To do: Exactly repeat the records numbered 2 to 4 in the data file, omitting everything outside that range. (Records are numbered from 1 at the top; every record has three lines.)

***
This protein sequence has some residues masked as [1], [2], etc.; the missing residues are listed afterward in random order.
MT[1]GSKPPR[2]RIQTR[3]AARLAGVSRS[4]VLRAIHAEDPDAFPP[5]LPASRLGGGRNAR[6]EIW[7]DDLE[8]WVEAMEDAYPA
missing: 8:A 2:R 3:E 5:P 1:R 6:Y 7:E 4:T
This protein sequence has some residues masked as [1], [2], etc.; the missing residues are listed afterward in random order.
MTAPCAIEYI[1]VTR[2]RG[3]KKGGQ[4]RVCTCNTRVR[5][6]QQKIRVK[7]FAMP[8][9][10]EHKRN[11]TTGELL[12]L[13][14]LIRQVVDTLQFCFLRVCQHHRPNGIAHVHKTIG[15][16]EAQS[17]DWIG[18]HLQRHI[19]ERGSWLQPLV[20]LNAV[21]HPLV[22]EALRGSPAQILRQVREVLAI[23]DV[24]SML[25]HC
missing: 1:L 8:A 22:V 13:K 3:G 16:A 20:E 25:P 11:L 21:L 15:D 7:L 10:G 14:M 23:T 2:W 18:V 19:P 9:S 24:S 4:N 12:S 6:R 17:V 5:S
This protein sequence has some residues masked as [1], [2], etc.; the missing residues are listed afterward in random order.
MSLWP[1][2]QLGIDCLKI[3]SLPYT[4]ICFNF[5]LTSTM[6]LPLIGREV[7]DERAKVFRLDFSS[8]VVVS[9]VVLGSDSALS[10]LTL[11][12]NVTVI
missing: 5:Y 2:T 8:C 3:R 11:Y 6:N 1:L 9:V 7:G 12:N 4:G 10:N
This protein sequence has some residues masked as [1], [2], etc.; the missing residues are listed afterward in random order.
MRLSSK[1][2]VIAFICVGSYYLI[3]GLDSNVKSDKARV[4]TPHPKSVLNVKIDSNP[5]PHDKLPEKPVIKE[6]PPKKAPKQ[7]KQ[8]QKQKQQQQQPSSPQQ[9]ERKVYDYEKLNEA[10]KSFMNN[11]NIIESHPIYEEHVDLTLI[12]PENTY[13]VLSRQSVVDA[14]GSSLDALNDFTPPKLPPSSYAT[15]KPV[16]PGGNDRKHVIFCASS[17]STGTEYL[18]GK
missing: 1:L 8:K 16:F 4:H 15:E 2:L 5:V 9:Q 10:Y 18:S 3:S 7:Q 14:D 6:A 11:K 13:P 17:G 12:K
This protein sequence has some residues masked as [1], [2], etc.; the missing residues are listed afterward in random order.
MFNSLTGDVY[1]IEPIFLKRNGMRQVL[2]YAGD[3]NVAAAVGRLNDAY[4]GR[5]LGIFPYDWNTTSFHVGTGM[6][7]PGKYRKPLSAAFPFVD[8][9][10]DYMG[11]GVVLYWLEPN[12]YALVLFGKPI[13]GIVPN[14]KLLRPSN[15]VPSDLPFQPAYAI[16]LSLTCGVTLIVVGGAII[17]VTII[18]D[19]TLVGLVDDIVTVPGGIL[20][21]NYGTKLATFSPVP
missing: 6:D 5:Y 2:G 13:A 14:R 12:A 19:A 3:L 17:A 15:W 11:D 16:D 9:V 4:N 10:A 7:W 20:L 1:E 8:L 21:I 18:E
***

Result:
This protein sequence has some residues masked as [1], [2], etc.; the missing residues are listed afterward in random order.
MTAPCAIEYI[1]VTR[2]RG[3]KKGGQ[4]RVCTCNTRVR[5][6]QQKIRVK[7]FAMP[8][9][10]EHKRN[11]TTGELL[12]L[13][14]LIRQVVDTLQFCFLRVCQHHRPNGIAHVHKTIG[15][16]EAQS[17]DWIG[18]HLQRHI[19]ERGSWLQPLV[20]LNAV[21]HPLV[22]EALRGSPAQILRQVREVLAI[23]DV[24]SML[25]HC
missing: 1:L 8:A 22:V 13:K 3:G 16:A 20:E 25:P 11:L 21:L 15:D 7:L 10:G 14:M 23:T 2:W 18:V 19:P 9:S 24:S 4:N 12:S 6:R 17:V 5:S
This protein sequence has some residues masked as [1], [2], etc.; the missing residues are listed afterward in random order.
MSLWP[1][2]QLGIDCLKI[3]SLPYT[4]ICFNF[5]LTSTM[6]LPLIGREV[7]DERAKVFRLDFSS[8]VVVS[9]VVLGSDSALS[10]LTL[11][12]NVTVI
missing: 5:Y 2:T 8:C 3:R 11:Y 6:N 1:L 9:V 7:G 12:N 4:G 10:N
This protein sequence has some residues masked as [1], [2], etc.; the missing residues are listed afterward in random order.
MRLSSK[1][2]VIAFICVGSYYLI[3]GLDSNVKSDKARV[4]TPHPKSVLNVKIDSNP[5]PHDKLPEKPVIKE[6]PPKKAPKQ[7]KQ[8]QKQKQQQQQPSSPQQ[9]ERKVYDYEKLNEA[10]KSFMNN[11]NIIESHPIYEEHVDLTLI[12]PENTY[13]VLSRQSVVDA[14]GSSLDALNDFTPPKLPPSSYAT[15]KPV[16]PGGNDRKHVIFCASS[17]STGTEYL[18]GK
missing: 1:L 8:K 16:F 4:H 15:E 2:L 5:V 9:Q 10:Y 18:S 3:S 7:Q 14:D 6:A 11:K 13:P 17:G 12:K